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I don't “see” hands at all, since I'm not a visual person. I can't, for example, visualize a chess board. I need to be staring at one to analyze a position. I'm not sure how to describe how I retain bridge hands in my RAM (so to speak). When you do an arithmetic problem in your head, for example, do you see the numbers on paper or on a blackboard? Perhaps visual thinkers do. But I just remember the numbers as numbers. Similarly, I just remember the bridge hands as bridge hands, not as any kind of visual image.

I would say the big step I made in developing this skill was when I read Clyde E. Love's Bridge Squeezes Complete as a beginner. I followed his suggestion of actually dealing out the cards and playing through the hands one trick at a time to see how it all worked out. As silly as it sounds, I think that made a difference. Physically handling all four hands as I played through the squeezes gave the “visualization” process a physical aspect that then made it easier to internalize.
Aug. 18, 2018
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I trust both. Nothing partner has done is inconsistent with his having four spades. A double of 1 would have been a 3-suit take-out. True, with 4-3-1-5, he could have bid 1S over 1H to show four spades with primary clubs. But if his hand is more defensive than offensive, he might have judged it was better to stay out of the auction on what sounded at the time like a misfit.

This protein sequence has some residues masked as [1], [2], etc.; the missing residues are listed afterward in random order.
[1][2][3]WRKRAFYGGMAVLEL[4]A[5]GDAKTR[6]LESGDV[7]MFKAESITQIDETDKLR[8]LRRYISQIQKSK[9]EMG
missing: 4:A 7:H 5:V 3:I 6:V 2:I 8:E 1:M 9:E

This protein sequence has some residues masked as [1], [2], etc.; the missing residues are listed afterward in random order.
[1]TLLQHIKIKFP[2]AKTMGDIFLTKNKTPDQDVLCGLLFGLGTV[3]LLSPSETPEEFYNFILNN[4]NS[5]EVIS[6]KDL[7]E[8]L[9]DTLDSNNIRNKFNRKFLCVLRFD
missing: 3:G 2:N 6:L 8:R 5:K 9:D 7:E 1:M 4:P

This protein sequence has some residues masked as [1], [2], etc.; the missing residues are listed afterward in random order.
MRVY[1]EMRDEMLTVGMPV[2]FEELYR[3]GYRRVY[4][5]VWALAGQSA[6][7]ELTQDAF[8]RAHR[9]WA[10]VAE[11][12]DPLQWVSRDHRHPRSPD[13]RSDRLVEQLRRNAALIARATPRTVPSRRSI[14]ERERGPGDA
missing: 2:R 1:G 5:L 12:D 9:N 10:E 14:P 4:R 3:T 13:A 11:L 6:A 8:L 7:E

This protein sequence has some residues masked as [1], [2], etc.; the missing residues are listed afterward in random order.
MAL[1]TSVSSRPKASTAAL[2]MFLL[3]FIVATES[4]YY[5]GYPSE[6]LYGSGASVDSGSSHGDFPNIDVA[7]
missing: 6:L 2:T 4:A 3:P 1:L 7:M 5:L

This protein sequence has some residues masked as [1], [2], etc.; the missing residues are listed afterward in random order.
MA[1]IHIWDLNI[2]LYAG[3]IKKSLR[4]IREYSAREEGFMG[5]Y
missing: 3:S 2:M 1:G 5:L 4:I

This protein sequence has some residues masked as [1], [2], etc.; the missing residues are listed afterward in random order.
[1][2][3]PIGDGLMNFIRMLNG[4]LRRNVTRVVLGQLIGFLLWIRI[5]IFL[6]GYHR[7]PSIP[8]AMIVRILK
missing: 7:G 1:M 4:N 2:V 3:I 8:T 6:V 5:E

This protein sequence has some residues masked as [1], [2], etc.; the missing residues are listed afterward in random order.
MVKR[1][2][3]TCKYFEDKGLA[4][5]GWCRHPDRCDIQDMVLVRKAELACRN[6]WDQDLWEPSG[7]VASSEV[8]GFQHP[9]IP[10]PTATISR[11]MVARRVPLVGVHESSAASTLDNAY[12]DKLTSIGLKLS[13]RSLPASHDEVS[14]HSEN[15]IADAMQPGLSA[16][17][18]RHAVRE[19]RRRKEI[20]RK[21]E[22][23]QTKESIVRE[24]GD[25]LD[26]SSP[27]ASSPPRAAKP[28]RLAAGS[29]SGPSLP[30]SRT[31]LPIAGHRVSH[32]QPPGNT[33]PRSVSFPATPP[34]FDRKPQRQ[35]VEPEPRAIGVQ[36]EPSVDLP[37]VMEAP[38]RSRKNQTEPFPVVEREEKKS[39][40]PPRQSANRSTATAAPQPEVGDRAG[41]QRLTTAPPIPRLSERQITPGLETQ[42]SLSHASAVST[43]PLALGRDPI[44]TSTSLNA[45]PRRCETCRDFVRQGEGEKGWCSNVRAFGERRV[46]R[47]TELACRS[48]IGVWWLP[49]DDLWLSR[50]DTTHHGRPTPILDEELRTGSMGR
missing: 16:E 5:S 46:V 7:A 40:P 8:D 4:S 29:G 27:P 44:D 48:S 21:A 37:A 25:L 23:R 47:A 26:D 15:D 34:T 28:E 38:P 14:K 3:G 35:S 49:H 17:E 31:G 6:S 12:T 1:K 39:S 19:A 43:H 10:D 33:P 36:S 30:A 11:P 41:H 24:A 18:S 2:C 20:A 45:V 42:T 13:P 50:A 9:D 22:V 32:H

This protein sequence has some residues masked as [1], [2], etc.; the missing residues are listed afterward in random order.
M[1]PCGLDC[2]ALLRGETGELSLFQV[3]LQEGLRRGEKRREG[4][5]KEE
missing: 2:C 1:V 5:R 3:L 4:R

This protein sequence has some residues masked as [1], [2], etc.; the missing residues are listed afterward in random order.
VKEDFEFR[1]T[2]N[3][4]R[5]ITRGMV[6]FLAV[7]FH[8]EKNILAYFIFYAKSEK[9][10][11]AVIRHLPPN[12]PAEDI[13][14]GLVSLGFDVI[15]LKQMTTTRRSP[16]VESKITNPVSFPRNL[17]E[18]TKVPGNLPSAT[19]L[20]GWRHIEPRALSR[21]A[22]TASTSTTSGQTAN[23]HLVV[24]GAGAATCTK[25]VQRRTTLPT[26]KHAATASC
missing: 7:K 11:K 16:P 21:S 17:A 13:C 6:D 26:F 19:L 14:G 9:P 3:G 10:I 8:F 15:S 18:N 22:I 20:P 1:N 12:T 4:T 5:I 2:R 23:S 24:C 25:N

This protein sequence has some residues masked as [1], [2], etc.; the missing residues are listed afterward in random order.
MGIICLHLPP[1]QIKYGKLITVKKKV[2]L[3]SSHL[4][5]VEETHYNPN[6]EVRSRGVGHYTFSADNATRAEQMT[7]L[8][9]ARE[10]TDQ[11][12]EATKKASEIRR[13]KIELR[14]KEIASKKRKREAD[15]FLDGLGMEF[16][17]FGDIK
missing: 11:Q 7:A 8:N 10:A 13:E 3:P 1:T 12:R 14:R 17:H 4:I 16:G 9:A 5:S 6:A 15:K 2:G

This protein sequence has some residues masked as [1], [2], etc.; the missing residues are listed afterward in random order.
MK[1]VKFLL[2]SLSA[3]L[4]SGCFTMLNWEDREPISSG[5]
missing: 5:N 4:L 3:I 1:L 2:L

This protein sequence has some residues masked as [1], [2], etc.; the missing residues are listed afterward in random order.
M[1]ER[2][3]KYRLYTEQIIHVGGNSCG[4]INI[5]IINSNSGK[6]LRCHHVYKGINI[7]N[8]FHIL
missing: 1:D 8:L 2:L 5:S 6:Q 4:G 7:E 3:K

Aug. 18, 2018
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Partner must have four spades. There is no way to distribute six spades between the opponents based on their bidding.
Aug. 18, 2018
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None, but I would phrase the reason differently. This hand is below the minimum for a pass when non-vul.
Aug. 18, 2018
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No. Restricted choice doesn't assume the opponents play 50-50 from equals. All it assumes is that we don't know what they would play from equals.
Aug. 17, 2018
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Counting initial cases as Kit does eliminates the necessity of worrying about what your opponent would play with various holdings. Remember that “restricted choice” is nothing more than a way of explaining a blind spot people often have in these situations. It's not a reliable tool for analyzing a position, because it can get confusing if the position is complicated. Counting initial cases and choosing the play that caters to the greatest number of them is the more reliable approach.
Aug. 17, 2018
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A trump is unlikely to be the right lead. Assuming declarer can't have four spades and partner can't have five, dummy is marked with a doubleton. So declarer has only one ruff available, and you probably can't stop it.
Aug. 17, 2018
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It sounds as if dummy is 2-4-3-4 and partner is 4-4-1-4 or 4-3-1-5. My first thought was to pass. I suspect that's best double dummy, but I probably have to guess the right suit to lead to beat it, namely whichever round suit I need to lead through dummy twice. And even if I guess right, partner may have a problem at trick one or two. If I lead low, he may play me for an honor in the suit. If I lead high, he may play me for a doubleton. Rather than hope we get all that right, I'll chicken out and bid 3.
Aug. 17, 2018
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If this is a Jeopardy-style multiple choice problem, I need to see the answer before I can choose the proper question.
Aug. 16, 2018